Mis valientes Guardias Irlandeses

Crazy Irishman: Rammed a Tiger II with his Sherman….then went off looking for a Firefly to make sure the Tiger wouldnt be going anywhere

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It was as a youthful tank commander with the Irish Guards in Normandy that he distinguished himself. His vehicle encountered a massive German Tiger Royal tank, far superior to his own Sherman in both firepower and armour

Gorman joined the Irish Guards in during the Second World War, becoming a Lieutenant in the 2nd Battalion. On 18 July 1944, near Cagny, Lieutenant John Gorman was in his Sherman tank when he was confronted by a far superior German Tiger II or ‘King Tiger’. Gorman’s tank fired one shot at the Tiger II, but the shot bounced off its thick armour.

John Gorman’s book told it this way.

“By now the Squadron was far ahead and fragments of speech on my radio conveyed that the enemy was by no means obliterated. Then we came on the tanks of 11th Armoured Division, dozens of them mostly on fire, with crews tending to their mates who had managed to get out of their burning tanks. A pitiful sight. There was nothing we could do for them and we could see that the tracked ambulances which had seemed so unnecessary in the morning were now saving lives.

Pressing James Baron on to top speed, with Sergeant Harbinson following 200 yards or so behind, and taking the pylons as my guide, I found the Squadron. It was halted to the west of Cagny and Tony Dorman, “Dipper”, was on his feet, evidently wounded, but gesticulating wildly forward. Since the whole strategy of our leftwards attack on Cagny had been to take it by speed and dash which we had learned on Salisbury Plain and the Yorkshire Wolds, I took it that Dipper was urging us on and we charged up a cornfield, towards a hedge at the top of the rise, and turned the corner into a lane which ran along the hedge. To our right was another hedge at right-angles to the first. When we swung round into the lane it was horror personified. There 300 yards ahead was a Tiger Royal; behind it and to my right were three other Tigers in support.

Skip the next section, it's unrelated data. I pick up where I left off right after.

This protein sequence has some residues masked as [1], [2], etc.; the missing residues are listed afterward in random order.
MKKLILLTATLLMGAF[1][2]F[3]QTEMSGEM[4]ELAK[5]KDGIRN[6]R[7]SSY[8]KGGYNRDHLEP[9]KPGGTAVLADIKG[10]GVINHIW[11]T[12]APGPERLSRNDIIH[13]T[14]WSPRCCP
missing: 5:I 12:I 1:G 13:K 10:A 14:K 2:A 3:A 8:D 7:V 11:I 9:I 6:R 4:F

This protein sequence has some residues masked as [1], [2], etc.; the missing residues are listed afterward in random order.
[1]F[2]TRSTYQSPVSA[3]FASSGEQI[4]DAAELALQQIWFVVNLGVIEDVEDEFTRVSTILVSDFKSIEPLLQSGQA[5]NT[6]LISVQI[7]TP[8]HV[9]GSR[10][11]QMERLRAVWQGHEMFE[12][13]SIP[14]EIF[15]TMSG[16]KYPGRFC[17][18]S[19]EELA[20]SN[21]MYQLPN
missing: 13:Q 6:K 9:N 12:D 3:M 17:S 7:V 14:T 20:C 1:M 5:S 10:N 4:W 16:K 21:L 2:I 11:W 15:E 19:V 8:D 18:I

This is the moment to describe why the Tiger Royal was such a dreadful enemy. The Germans had gone for quality, not quantity, in their tank production. They realized that the US output of tanks would numerically swamp them. So they designed a tank with superior armour, with the famous 88mm anti-aircraft gun of 20 foot in length and the result was a tank which was as close to perfection as any produced in the War.

We had been warned of the existence of such a monster. Corporal Baron and I had discussed it. We had rather light-heartedly concluded that, if confronted by a Tiger Royal, there was only one thing to do and that was to use the naval tactic of ramming, which my Portora hero had demonstrated. Baron agreed that it would be right to use the Sherman’s speed to counteract the rather slow traverse of the Tiger Royal’s 88mm gun turret. We concluded that, mad as it seemed, the only hope in a 75mm Sherman was to ram. When the Tiger Royal came into view its turret was at 90o from us, with the gun towards the 2nd Battalion tanks at the bottom of the rise where I had seen Dipper. We had an HE round our gun, as Albert Scholes, my gunner and I had earlier concluded that this would be more useful than the ineffective allegedly armour-piercing round which was the alternative.

This was a lucky decision because, as Corporal Baron was accelerating towards the Tiger Royal, Guardsman Scholes from 50 yards was able to put a high-explosive shell onto the Tiger’s turret. The effect of such an explosion on a crew confined in a small space is quite devastating and as we raced towards it, the Commander’s head emerged from the turret. He mush have been totally bemused by what was happening to his impregnable monster. Here he was, supported by three other Tigers, of almost equal impregnability armour-wise, having used his superb long-range 88mm gun to knock out the tanks in the valley, now dependent on the slow speed of his turret traverse to shoot at an enemy by now only yards from him. The Sherman crashed into the left rear of the Tiger. The German tank crew started to evacuate; the three supporting Tigers were clearly aiming at us. I ordered “Bail Out”.

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